Usain Bolt sends powerful message to Semenya about new rules regulating their testosterone levels

By Game Yetu: Sunday, May 19th 2019 at 00:00 GMT +3 | Athletics
Bolt urges Semenya to accept IAAF ruling [photo courtesy]

Retired sprint superstar Usain Bolt has urged South Africa’s Caster Semenya to accept the new International Association of Athletics Federations (IAAF) rules designed to regulate testosterone levels in female athletes.

The new IAAF rules took effect on May 8 after South Africa's two-time Olympic 800m champion Caster Semenya lost a legal challenge against them.

“I heard about her story without following it very closely. For me, it’s just the rules. I don’t make the rules, but I enforce them,” the 33-year old told AFP.

Bolt added that he preferred this practical approach to the situation and believed it would be more strategic for Semenya to accept the new rules and move forward.

 “When there is a regulation I never discuss it, I just bend over and move on,” he said.

For about a decade Semenya has been the symbol of a furious debate worldwide about questions of gender, women with elevated testosterone, and physical advantage.

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The IAAF says Caster Semenya will still be allowed to compete if she doesn't take medication to lower her naturally high testosterone levels — but against men [photo courtesy]

The decision on May 1 by the Court of Arbitration for Sport (CAS) in Switzerland, means female athletes with elevated testosterone will have to take suppressive treatment if they wish to compete as women in certain events.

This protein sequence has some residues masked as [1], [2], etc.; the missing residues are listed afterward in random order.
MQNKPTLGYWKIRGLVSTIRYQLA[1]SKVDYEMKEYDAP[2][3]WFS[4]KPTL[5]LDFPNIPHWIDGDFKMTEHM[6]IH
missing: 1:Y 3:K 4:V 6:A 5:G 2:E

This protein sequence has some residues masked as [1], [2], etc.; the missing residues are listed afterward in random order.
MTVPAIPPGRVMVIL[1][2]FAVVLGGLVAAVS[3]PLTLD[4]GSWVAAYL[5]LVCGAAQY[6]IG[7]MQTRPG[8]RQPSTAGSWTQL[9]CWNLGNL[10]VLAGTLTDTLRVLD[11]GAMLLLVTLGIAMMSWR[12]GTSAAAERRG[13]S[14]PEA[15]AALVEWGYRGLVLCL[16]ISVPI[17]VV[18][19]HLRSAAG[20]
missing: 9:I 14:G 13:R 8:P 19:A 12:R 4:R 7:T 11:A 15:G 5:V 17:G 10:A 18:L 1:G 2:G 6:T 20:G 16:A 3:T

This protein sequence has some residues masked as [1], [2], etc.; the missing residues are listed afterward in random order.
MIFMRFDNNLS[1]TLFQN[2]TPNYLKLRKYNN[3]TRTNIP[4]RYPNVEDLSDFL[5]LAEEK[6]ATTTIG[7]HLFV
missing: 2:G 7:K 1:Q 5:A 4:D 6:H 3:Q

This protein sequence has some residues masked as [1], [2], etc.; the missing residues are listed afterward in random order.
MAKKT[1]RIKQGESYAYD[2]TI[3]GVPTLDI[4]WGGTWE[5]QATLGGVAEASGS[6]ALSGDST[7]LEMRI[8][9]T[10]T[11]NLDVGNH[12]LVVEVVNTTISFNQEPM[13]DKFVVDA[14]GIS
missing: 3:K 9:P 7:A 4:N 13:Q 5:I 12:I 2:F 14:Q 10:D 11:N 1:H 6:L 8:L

The 28-year-old double Olympic champion had challenged the IAAF over its decision to restrict testosterone levels in female runners for distances between 400m and a mile.

Semenya, who will also not race at this month's Diamond League meeting in Stockholm, was born with intersex traits – meaning her body produces atypically high levels of testosterone.

Burundi's Francine Niyonsaba and Kenya's Margaret Nyairera Wambui are also affected by the International Association of Athletics Federation's (IAAF) ruling.

Burundi's Francine Niyonsaba and Kenya's Margaret Nyairera Wambui are also affected

Wambui told AFP on Thursday that she can feel her career slipping away from her, with no idea when, or if, she will be able to compete internationally again due to the IAAF's decision.

She was meant to leave for the IAAF World Challenge athletics meeting in Nanjing next week, but now her future is one big question mark.

"I am very disappointed, I don't feel even like going on with the training because you don't know what you are training for," she told AFP.

The IAAF has maintained that the rules are necessary for fair competition, arguing that athletes with high levels of testosterone benefit from increased bone and muscle strength similar to men who have gone through puberty.

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